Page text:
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Showing posts from December, 2011

Executive Functioning Issues and Older Teens

This post follows on from my earlier post "How a Lack of Executive Functioning May Appear in Young Adults" which actually ended up looking at children rather than young adults. (Thanks Sharon for pointing that out.) Hopefully I won't get sidetracked again.  If you haven't read that post, you might want to read it before continuing here as it provides a useful introduction to the topic.

In my earlier post I defined lack of executive function and talked about the problems it can cause in day-to-day scenarios involving simple tasks, like getting dressed.  As children get older however, executive functioning difficulties become more pronounced because they're expected to be able to take responsibility for more far-reaching decisions.

The decisions made by teens can affect lives and can result in legal action, injury and even death.

An Example;
Take, as an example, the problem of driving home after a night out.

The simplified executive functioning would probably flow as…

Working on Your Asperger-Neurotypical Relationship - Part 1 Talking

Over the years I've written quite a bit about AS/NT relationships. I've written about accepting your aspergers partner for who they are and how to reach them in the relationship.


I guess that it's all been a bit one-sided but today I'm starting a series which might rectify the balance. These  posts is directed at people with Asperger's sydrome and are about being the best partner that you can be.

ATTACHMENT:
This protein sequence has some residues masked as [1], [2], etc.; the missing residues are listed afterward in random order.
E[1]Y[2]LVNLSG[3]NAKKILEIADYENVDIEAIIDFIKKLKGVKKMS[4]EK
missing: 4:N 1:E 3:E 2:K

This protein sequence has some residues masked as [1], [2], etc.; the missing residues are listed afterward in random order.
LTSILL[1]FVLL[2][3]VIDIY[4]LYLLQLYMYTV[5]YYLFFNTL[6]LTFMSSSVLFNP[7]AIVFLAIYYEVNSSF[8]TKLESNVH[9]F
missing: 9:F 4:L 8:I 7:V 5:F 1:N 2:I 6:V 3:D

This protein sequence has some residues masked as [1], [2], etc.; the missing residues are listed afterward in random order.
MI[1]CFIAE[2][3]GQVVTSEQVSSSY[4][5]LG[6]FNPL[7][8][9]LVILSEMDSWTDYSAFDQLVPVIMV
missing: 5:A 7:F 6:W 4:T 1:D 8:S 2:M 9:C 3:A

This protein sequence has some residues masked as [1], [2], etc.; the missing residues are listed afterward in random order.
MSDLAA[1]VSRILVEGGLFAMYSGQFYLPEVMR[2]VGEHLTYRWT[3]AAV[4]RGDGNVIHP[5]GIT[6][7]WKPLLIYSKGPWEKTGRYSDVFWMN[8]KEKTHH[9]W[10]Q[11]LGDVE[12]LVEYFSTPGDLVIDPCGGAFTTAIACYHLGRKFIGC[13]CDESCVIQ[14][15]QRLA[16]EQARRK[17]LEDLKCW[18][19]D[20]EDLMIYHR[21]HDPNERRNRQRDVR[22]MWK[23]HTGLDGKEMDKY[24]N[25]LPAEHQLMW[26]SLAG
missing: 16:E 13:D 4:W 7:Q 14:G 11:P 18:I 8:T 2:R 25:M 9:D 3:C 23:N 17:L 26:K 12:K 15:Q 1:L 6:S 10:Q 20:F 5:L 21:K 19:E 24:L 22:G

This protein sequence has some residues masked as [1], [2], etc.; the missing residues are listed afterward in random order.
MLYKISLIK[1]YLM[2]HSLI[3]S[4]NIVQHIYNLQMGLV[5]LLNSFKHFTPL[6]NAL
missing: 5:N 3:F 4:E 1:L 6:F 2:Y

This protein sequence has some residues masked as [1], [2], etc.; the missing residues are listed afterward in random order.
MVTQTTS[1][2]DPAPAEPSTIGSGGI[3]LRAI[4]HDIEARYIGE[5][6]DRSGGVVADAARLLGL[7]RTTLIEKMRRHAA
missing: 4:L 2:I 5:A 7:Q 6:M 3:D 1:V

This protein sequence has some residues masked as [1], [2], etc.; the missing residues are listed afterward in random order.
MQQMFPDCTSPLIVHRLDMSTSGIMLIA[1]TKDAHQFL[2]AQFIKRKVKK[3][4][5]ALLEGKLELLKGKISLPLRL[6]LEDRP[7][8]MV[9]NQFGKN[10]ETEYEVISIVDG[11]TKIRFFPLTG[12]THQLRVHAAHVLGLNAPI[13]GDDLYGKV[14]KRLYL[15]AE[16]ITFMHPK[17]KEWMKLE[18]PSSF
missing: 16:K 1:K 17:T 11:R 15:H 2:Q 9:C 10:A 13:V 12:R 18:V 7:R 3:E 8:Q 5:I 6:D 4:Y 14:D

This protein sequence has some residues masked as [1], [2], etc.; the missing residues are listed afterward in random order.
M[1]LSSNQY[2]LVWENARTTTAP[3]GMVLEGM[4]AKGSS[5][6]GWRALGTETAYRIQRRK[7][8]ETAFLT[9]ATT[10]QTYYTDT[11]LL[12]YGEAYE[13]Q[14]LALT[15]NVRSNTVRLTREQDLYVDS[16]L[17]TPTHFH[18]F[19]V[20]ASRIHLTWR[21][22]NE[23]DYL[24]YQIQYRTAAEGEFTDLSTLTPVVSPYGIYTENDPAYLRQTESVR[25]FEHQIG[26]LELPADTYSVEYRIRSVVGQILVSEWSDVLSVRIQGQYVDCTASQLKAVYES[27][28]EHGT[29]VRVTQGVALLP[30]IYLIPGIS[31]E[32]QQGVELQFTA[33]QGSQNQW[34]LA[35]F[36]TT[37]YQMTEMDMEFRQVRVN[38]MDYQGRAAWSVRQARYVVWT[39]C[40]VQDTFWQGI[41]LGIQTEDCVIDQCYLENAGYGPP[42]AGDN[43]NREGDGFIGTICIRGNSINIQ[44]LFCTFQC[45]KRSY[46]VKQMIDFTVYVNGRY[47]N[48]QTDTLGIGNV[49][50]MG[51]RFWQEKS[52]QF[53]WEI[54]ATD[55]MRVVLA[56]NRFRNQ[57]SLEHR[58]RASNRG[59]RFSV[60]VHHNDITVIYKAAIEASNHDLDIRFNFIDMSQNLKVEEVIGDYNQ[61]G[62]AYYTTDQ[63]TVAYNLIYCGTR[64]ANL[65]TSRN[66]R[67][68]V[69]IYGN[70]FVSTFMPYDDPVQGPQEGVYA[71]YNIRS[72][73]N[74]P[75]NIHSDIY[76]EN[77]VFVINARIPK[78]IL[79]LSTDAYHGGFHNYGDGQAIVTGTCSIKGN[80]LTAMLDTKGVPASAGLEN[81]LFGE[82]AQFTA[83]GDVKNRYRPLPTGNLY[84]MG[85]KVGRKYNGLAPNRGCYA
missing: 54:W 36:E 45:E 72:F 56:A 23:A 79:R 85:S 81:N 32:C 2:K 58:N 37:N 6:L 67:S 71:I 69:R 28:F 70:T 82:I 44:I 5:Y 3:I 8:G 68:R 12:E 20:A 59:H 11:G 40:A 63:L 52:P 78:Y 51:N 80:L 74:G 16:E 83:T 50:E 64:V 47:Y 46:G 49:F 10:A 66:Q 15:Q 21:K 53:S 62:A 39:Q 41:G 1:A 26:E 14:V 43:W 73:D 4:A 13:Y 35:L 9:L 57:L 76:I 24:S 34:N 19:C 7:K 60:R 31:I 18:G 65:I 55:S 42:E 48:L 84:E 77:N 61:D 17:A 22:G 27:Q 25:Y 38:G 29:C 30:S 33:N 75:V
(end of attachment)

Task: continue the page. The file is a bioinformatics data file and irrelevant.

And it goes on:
All relationships need work. They're not "fire and forget". You can't simply say, ok we've ticked the boxes; we're married, we have a house and we have kids. That's not where the work ends.

There's a saying from Marriage Encounters which I like to repeat. "Sometimes I love my partner -- and sometimes I have to work harder at it",

Life is all about change. As aspies we often don't like change but we're powerless to stop it. Like it or not, people change and situations change. In order to adapt to these changes, we too need …

Book Review: What I wish I'd known about Raising a Child with Autism by Bobbi Sheahan and Kathy DeOenellas PH D.

"What I wish I'd known about Raising a Child with autism: A mom and a psychologist offer heartfelt guidance for the first five years", Bobbi Sheahan and Kathy DeOenellas PH D, Future Horizons Inc, 2011.

This is a mother and psychologist writing team book with a difference. This time, the person with autism is female.

The book in general is very well laid out and there is never any doubt as to which of the authors is writng at any given time.  Bobby has written the majority of the text while Kathy, the psychologist writes less frequently and always in a grey box.

There are scattered tips highlighted throughout the book and each chapter includes at least a few entitled "it bears repeating" or "what I wish I'd known".

Bobbi's writing style is breezy, funny and engaging. She covers some very difficult topics and makes it clear that as a parent nothing is ever easy.

Kathy tends to write on a whole different level and at times seems to have difficult…

TV Series Review - Doc Martin

My wife and I have just spent the last few months watching every episode of "Doc Martin" a British TV series about a Doctor (not that other Doctor) who relocates from a job as a top surgeon in London to general practitioner in Portwenn, a tiny fictional village in Cornwall. 

It's mostly a comedy series but it has some drama and romance elements as well.  The reason I'm reviewing it here however is because Doc Martin's character is, I believe, intended to "have Aspergers Syndrome" and for neurotypical adults this gives you a good glimpse into both sides of an AS/NT relationship.


Nobody does situation comedy for Television better than the British and Doc Martin doesn't disappoint in this area. Although it is very funny, it's actually in the development of Doc Martin's relationship that the show really excels.  Each story is relatively self-contained but it is strongly recommended that you watch the series in the correct order to get a good sens…